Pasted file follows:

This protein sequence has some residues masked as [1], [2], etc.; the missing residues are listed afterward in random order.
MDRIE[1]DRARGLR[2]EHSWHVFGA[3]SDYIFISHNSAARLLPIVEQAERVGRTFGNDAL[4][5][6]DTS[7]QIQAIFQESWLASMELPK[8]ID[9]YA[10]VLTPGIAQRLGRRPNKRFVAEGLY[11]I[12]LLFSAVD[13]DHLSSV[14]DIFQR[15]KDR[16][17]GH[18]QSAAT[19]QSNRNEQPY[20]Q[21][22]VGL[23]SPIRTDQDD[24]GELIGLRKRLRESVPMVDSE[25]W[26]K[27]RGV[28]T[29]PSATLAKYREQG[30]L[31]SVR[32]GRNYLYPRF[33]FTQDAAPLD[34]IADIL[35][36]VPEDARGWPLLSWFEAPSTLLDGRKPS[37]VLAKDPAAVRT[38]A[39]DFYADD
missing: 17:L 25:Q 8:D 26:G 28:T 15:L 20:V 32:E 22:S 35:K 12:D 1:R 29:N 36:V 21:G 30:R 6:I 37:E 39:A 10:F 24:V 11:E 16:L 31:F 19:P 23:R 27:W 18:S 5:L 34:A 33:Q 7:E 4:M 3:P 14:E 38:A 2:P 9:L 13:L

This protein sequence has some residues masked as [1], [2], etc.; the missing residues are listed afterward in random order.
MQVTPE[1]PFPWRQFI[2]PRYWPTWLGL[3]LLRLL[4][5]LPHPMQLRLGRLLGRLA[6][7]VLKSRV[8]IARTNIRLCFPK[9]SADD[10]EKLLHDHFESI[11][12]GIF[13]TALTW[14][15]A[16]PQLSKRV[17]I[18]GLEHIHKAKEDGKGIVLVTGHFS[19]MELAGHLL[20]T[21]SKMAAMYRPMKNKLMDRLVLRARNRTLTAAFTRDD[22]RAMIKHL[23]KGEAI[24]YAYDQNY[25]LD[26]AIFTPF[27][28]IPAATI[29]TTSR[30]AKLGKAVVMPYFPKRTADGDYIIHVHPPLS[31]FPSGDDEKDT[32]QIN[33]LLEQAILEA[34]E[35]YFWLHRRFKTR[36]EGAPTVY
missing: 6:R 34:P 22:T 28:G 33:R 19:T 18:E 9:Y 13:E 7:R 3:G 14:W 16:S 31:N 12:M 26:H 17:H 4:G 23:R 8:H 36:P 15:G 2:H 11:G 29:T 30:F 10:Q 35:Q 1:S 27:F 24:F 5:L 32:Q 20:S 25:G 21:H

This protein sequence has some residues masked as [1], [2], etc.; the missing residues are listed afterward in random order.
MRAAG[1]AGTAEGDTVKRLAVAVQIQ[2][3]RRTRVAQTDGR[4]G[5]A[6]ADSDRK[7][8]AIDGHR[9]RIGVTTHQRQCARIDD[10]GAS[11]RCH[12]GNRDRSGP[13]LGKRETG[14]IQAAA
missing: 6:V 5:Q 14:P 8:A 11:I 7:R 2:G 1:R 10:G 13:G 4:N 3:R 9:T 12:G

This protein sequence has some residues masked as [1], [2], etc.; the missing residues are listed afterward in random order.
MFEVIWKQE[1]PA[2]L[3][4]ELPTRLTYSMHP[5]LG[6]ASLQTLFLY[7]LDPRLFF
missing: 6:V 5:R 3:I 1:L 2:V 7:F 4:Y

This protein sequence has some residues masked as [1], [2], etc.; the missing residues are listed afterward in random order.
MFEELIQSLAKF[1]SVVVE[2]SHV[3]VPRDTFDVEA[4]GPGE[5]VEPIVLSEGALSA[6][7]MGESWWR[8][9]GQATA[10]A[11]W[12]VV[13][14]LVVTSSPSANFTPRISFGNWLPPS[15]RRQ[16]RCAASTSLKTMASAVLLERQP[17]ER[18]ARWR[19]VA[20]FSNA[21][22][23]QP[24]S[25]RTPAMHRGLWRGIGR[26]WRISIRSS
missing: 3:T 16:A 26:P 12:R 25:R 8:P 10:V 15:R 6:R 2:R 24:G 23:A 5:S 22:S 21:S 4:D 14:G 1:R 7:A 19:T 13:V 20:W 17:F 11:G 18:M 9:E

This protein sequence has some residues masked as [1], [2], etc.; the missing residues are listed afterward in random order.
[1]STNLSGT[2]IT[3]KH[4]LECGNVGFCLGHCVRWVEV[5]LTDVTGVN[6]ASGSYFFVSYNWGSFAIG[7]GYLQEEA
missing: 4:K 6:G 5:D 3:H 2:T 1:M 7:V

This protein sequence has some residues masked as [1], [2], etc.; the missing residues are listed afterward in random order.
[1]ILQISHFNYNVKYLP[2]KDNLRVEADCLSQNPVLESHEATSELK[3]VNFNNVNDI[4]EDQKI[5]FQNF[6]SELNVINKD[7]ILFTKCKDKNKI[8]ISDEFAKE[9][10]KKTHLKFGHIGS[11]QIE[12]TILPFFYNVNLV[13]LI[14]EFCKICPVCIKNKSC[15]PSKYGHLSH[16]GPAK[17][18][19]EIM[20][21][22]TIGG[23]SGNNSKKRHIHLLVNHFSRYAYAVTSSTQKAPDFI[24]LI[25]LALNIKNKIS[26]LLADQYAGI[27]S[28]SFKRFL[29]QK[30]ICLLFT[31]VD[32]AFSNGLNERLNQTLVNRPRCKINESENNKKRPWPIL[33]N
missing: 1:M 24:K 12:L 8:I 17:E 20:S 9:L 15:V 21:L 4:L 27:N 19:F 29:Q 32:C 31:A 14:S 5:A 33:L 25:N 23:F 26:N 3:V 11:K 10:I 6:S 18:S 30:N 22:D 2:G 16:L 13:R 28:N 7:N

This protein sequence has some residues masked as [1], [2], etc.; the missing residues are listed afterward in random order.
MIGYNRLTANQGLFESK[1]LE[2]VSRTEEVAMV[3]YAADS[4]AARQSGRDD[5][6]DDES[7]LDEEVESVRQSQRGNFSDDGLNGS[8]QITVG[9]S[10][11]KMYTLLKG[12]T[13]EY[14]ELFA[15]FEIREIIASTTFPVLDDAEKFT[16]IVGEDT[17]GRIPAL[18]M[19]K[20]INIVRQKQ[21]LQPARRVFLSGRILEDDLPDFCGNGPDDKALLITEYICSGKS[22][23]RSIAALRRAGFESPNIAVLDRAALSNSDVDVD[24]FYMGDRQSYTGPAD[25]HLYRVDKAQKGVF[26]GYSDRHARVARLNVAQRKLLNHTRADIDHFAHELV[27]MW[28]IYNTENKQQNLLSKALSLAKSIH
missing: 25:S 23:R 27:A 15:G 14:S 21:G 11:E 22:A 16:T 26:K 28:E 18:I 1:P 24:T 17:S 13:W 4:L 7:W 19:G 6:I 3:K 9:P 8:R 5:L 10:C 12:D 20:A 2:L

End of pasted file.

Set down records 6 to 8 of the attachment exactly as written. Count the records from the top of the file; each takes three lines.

This protein sequence has some residues masked as [1], [2], etc.; the missing residues are listed afterward in random order.
[1]STNLSGT[2]IT[3]KH[4]LECGNVGFCLGHCVRWVEV[5]LTDVTGVN[6]ASGSYFFVSYNWGSFAIG[7]GYLQEEA
missing: 4:K 6:G 5:D 3:H 2:T 1:M 7:V

This protein sequence has some residues masked as [1], [2], etc.; the missing residues are listed afterward in random order.
[1]ILQISHFNYNVKYLP[2]KDNLRVEADCLSQNPVLESHEATSELK[3]VNFNNVNDI[4]EDQKI[5]FQNF[6]SELNVINKD[7]ILFTKCKDKNKI[8]ISDEFAKE[9][10]KKTHLKFGHIGS[11]QIE[12]TILPFFYNVNLV[13]LI[14]EFCKICPVCIKNKSC[15]PSKYGHLSH[16]GPAK[17][18][19]EIM[20][21][22]TIGG[23]SGNNSKKRHIHLLVNHFSRYAYAVTSSTQKAPDFI[24]LI[25]LALNIKNKIS[26]LLADQYAGI[27]S[28]SFKRFL[29]QK[30]ICLLFT[31]VD[32]AFSNGLNERLNQTLVNRPRCKINESENNKKRPWPIL[33]N
missing: 1:M 24:K 12:L 8:I 17:E 20:S 9:L 15:V 21:L 4:L 27:N 19:F 29:Q 32:C 31:A 14:S 5:A 33:L 25:N 23:F 26:N 3:V 11:K 10:I 6:S 18:S 30:N 22:D 2:G 16:L 13:R 28:N 7:N

This protein sequence has some residues masked as [1], [2], etc.; the missing residues are listed afterward in random order.
MIGYNRLTANQGLFESK[1]LE[2]VSRTEEVAMV[3]YAADS[4]AARQSGRDD[5][6]DDES[7]LDEEVESVRQSQRGNFSDDGLNGS[8]QITVG[9]S[10][11]KMYTLLKG[12]T[13]EY[14]ELFA[15]FEIREIIASTTFPVLDDAEKFT[16]IVGEDT[17]GRIPAL[18]M[19]K[20]INIVRQKQ[21]LQPARRVFLSGRILEDDLPDFCGNGPDDKALLITEYICSGKS[22][23]RSIAALRRAGFESPNIAVLDRAALSNSDVDVD[24]FYMGDRQSYTGPAD[25]HLYRVDKAQKGVF[26]GYSDRHARVARLNVAQRKLLNHTRADIDHFAHELV[27]MW[28]IYNTENKQQNLLSKALSLAKSIH
missing: 25:S 23:R 27:A 15:G 14:S 21:G 11:E 22:A 16:T 26:K 28:E 18:I 1:P 24:T 17:S 13:W 4:L 7:W 19:G 6:I 3:K 9:P 8:R 5:L 10:C 12:D 20:A 2:L